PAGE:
If you find that you’re worrying about your financial well-being, you are definitely not alone. Studies show that money is among the top causes of stress in adults. Financial stress can stop even the most productive people in their tracks, causing sleepless nights, avoidance of debt and denial. While it's often best to talk to your financial professional about what's on your mind, here are a few general tips to start managing your stress on your own.
Tip #1: Make a List
Sometimes the most effective techniques are the simplest. When you’re looking to overcome your financial stress, begin by putting your to-do list in writing. You will find that creating a clear list of what lies ahead can help it feel more tangible and doable. It also alleviates the “what did I forget” stress that so many of us suffer from. You’ll know that you have it all written down, and you can rest easy. With a to-do list in front of you, there’s no need to bear the burden of remembering everything in your head. It makes sense to start with the easiest tasks and slowly work through your list, checking things off one by one. Starting with a list of tasks can help you more effectively build a plan of action.
Tip #2: Talk it Out
While working with a financial advisor is recommended, it can still help to open up to a family member or trusted friend in the meantime. Keeping everything bottled up and to yourself will only serve to escalate your anxiety. If you’re able to, talk it out with someone you trust and be honest. You might find that they are feeling similarly about something in their life. Discussing your problems with someone can ease the burden significantly. Your friend or family member may even have some advice to offer or a financial advisor to recommend.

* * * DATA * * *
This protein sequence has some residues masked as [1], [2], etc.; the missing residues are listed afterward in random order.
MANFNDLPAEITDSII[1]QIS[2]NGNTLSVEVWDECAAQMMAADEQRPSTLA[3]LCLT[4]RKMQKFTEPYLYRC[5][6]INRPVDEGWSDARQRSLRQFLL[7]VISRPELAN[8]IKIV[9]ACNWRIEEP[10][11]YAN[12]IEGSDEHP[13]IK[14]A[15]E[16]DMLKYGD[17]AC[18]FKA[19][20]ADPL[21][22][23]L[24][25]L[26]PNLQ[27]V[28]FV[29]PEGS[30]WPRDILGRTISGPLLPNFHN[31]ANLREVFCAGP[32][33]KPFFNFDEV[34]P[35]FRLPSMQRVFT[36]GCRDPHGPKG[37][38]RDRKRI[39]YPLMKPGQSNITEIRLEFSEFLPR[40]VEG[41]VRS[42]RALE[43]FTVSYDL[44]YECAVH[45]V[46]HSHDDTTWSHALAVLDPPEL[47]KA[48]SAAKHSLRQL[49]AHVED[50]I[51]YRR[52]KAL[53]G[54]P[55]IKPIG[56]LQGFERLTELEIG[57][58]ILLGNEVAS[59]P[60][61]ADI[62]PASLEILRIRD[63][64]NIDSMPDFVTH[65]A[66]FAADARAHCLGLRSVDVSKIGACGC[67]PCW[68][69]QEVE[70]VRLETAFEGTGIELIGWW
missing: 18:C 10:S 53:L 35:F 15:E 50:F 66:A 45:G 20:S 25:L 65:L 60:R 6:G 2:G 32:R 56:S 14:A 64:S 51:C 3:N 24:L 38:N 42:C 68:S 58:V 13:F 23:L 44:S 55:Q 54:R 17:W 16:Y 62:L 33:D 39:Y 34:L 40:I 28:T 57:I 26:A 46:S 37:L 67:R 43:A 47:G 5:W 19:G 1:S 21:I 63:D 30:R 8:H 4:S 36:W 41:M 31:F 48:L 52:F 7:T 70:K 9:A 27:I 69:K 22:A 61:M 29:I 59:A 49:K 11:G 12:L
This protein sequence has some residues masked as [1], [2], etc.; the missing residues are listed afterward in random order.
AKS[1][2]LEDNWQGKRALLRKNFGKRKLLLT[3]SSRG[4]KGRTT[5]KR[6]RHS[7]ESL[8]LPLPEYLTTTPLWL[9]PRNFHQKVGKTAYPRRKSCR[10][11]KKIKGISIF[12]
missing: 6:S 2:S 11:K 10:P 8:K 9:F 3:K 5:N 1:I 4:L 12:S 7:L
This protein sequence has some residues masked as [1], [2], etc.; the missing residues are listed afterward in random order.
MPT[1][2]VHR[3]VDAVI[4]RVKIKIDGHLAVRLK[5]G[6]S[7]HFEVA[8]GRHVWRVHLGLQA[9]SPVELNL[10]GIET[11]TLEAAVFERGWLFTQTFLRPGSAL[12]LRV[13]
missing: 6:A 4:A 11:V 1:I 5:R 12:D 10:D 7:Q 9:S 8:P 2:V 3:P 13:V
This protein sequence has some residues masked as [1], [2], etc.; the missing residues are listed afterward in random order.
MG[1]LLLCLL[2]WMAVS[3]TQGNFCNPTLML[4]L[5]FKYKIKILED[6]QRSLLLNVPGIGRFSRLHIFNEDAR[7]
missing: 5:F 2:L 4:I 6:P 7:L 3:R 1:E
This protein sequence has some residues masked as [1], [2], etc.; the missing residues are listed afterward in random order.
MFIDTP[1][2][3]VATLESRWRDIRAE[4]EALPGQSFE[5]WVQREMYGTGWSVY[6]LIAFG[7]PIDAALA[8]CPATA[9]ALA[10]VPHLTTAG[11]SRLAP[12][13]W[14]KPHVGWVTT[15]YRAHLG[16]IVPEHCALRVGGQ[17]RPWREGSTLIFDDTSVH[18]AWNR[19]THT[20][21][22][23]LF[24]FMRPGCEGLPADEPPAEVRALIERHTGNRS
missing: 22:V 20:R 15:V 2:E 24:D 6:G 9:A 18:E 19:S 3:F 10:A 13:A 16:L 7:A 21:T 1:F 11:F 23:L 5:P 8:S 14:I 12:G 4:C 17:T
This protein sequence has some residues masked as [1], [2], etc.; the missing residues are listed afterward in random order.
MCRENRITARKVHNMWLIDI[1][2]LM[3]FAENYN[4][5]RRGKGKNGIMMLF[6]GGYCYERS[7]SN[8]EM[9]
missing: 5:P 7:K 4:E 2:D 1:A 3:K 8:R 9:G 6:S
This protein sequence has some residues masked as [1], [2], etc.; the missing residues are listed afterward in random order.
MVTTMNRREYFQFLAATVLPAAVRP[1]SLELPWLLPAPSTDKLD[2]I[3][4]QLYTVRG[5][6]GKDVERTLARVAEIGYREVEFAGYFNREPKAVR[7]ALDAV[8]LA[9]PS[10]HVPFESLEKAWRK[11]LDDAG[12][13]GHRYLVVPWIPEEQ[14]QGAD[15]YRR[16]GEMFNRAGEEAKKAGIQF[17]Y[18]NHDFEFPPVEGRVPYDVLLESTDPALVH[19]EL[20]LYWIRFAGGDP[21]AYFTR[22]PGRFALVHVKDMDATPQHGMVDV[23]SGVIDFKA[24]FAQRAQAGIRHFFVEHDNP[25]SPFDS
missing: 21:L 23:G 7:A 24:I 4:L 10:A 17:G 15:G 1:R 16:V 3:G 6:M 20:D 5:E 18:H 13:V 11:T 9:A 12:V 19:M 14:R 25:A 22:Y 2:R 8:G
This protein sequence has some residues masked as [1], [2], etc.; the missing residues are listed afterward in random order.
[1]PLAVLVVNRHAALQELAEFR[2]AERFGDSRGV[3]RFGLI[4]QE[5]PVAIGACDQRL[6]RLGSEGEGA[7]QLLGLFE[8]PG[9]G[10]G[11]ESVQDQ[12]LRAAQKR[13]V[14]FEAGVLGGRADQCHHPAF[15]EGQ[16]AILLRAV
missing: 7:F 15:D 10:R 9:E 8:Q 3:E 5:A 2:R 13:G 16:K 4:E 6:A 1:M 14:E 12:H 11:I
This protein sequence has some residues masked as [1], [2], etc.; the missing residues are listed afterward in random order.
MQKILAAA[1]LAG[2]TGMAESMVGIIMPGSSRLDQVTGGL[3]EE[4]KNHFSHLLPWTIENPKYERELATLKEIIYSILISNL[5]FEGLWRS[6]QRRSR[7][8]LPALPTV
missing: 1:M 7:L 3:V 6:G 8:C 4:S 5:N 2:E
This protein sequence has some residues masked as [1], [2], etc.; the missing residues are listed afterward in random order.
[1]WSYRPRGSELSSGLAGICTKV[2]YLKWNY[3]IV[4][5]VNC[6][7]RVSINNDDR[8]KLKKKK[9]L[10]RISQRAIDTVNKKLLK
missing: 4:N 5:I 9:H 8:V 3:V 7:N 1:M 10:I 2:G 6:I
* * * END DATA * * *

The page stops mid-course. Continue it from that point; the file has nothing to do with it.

Tip #3: Look at Your Spending
Burying your head in the sand to avoid the situation may be tempting, but putting your financial obligations off will only make them worse. While some financial issues are definitely more complicated than others, taking stock of your current situation can help build a better understanding of where you are today and what needs to happen to get you to the future you desire. This often starts with taking a hard look at and adjusting your habits, both spending and saving. When it comes to addressing your current spending habits, there are a few things you can do right away:
- Make a list of every income source you currently have
- Determine your debts (student loans, car payments, credit card debt, etc.)
- Keep track of all your spending (manually using an app on your phone or a computer program)
- Look to identify potential spending patterns or triggers (when you’re battling stress, right after payday, etc.)
- Determine what changes you’re comfortable making to spend less and save more
- Avoid impulse spending
Tip #4: Balance Your Budget
Creating and tracking a monthly budget is a great way to get in the habit of healthier spending - and healthier spending habits equate to less financial stress.
To get started on creating your monthly budget, start by:
- Listing out recurring expenses such as gas, groceries, utilities, etc.
- Prioritize contributing to your emergency fund each month, pay yourself first
- Set up automatic payments to avoid late fees or interest, those are a big waste of money
- Determine where you may be able to cut down on spending (entertainment, clothes, etc.)
Getting your finances in order is no easy feat and it’s sometimes scary to get started. Identifying your main stressors and establishing a plan to address them can make a big difference in how you and your family feel about your finances. If you’re feeling lost, confused or overwhelmed, don’t forget to reach out to a trusted financial professional who can help make sense of your current financial situation.